Raton Pass (1951)
“”Hold Raton Pass And You Hold The Rest Of The West By The Throat!””
Director: Edwin L. Marin
Cast: Dennis Morgan, Patricia Neal, Steve Cochran
Synopsis: Homesteaders help a husband fight his wife and her gunman for their New Mexico ranch.
Hollywood Good Girl Patricia O’ Neal strays into Barbara Stanwyck territory in Edwin L. Marin’s Raton Pass, a little seen Western which rises above its B-movie status to deliver a fast-moving but overly convoluted tale of greed and treachery. It’s strange to see O’Neal playing a femme fatale, but she proves surprisingly adept at the task, although extended bouts of gunplay in the movie’s final act results in her character being largely relegated to the role of bystander.
Her character, Ann, initially appears to be your typical Western leading lady, but the way she brushes off a previously-accepted luncheon invitation from fellow stagecoach passenger Cy Van Cleave (Steve Cochran — White Heat) shortly after arriving in Raton Pass gives a clue to the true nature of her character. The man Van Cleave is brushed off for is Marc Challon (Dennis Morgan), the son of Pierre Challon (Basil Ruysdael), who just happens to own the largest ranch in the area and also has the town’s largely ineffectual sheriff (Roland Winters) in his pocket. A whirlwind romance follows, with Pierre signing over a half-share in the deeds to the ranch to his son and new daughter-in-law at the couple’s wedding.
Up to now, Raton Pass has played out like a routine Western with little so far in the way of conflict, but thinks take an unexpected turn when Ann grows dissatisfied by the dismissive way in which she’s treated by the Challon workhands. She does at least manage to talk her husband into hiring a financier and railroad man (Scott Forbes — The Desert Fox: The Story of Rommel) to help fund an expansion to the ranch. And when Prentice turns out to be more amenable to Ann’s ambitious plans for the ranch they set in motion a series of events that threatens to destroy the entire Challon dynasty.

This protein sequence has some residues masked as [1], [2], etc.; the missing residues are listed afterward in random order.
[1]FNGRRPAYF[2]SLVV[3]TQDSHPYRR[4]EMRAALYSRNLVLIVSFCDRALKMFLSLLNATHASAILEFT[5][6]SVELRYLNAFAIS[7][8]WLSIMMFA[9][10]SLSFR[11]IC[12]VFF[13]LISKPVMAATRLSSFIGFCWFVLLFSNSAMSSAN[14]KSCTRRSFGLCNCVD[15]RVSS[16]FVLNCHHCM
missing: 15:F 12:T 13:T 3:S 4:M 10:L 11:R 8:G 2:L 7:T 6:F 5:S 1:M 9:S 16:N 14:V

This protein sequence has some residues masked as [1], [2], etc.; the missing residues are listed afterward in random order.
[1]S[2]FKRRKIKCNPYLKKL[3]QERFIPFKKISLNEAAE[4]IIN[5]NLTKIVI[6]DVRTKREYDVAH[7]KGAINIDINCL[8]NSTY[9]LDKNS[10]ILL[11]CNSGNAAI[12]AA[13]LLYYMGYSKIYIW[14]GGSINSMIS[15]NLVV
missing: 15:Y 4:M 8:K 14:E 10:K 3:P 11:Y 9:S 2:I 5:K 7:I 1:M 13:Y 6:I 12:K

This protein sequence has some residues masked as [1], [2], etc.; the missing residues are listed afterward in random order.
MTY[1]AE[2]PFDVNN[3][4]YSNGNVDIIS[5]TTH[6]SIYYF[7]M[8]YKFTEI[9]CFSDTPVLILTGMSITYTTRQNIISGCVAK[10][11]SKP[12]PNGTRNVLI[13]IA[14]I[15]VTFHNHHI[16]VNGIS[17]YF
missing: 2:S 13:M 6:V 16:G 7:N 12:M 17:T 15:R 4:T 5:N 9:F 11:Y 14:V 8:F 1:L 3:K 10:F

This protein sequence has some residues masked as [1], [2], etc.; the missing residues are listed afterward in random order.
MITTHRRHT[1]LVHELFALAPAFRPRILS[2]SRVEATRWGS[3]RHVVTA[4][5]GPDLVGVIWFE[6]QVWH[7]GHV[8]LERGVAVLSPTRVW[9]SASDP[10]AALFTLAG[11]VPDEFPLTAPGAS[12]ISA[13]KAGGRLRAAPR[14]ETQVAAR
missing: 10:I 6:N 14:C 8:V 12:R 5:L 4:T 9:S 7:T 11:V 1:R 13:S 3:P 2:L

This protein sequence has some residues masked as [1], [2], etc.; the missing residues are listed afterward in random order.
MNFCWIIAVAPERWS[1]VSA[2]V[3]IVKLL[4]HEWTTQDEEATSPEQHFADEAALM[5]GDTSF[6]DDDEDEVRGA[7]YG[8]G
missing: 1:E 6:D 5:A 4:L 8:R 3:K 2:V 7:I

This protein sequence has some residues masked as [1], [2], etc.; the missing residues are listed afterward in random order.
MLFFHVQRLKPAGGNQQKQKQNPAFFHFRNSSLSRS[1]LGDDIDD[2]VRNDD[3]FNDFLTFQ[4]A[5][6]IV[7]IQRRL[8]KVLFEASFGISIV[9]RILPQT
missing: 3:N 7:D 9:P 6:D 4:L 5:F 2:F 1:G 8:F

While the unexpected direction taken by Raton Pass following Marc Challon’s discovery of his wife’s infidelity with Prentice gives the movie a much needed shot in the arm, director Marin seems incapable of reining in the story, which grows increasingly hectic with each passing reel. Warring parties dash back and forth, each pursuing an agenda which clashes with that of their foes, and achieving little other than to create another plot twist which sends them all running off in another direction. It’s all insanely entertaining, but things eventually get a little silly, with one character emerging unscathed just hours after being shot in the back from a distance of maybe six feet. You and me would probably be crippled for life, but this guy’s running around like a kid before the night is out. Dennis Morgan looks a little jaded in the lead role and makes little impression — he also sings a song which brings the story screeching to a halt for a couple of minutes and achieves nothing other than to make his character look like a bit of a boob. Steve Cochran, as the devilish Van Cleave, fares a lot better, and luckily for Morgan the two of them don’t share many scenes.
Raton Pass isn’t easily found these days, but if you get the opportunity to see it you should make an effort to do so, even if it’s only to experience a young Patricia O’Neal in a rare bad girl role.
(Reviewed 16th May 2014)